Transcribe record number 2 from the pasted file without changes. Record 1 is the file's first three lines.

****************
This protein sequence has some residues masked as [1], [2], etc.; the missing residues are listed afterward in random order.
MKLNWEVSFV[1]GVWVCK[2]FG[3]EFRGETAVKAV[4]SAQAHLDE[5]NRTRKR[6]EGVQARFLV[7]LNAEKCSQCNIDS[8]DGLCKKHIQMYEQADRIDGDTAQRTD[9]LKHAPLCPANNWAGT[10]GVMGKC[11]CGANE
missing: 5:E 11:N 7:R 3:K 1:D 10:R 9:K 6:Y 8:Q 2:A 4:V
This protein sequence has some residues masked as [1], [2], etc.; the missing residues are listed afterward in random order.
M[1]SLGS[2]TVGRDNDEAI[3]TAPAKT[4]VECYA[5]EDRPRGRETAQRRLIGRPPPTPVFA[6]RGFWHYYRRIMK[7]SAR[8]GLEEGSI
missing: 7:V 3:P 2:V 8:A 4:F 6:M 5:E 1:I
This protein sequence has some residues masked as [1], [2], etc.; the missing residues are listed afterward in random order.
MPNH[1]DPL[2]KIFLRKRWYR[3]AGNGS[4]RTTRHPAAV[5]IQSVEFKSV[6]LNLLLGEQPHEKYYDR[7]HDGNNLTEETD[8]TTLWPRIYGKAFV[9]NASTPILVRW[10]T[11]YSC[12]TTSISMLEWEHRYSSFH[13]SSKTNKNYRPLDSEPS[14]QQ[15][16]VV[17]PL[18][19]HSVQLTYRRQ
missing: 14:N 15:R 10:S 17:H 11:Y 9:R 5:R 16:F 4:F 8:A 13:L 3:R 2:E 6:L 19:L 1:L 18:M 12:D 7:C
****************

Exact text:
This protein sequence has some residues masked as [1], [2], etc.; the missing residues are listed afterward in random order.
M[1]SLGS[2]TVGRDNDEAI[3]TAPAKT[4]VECYA[5]EDRPRGRETAQRRLIGRPPPTPVFA[6]RGFWHYYRRIMK[7]SAR[8]GLEEGSI
missing: 7:V 3:P 2:V 8:A 4:F 6:M 5:E 1:I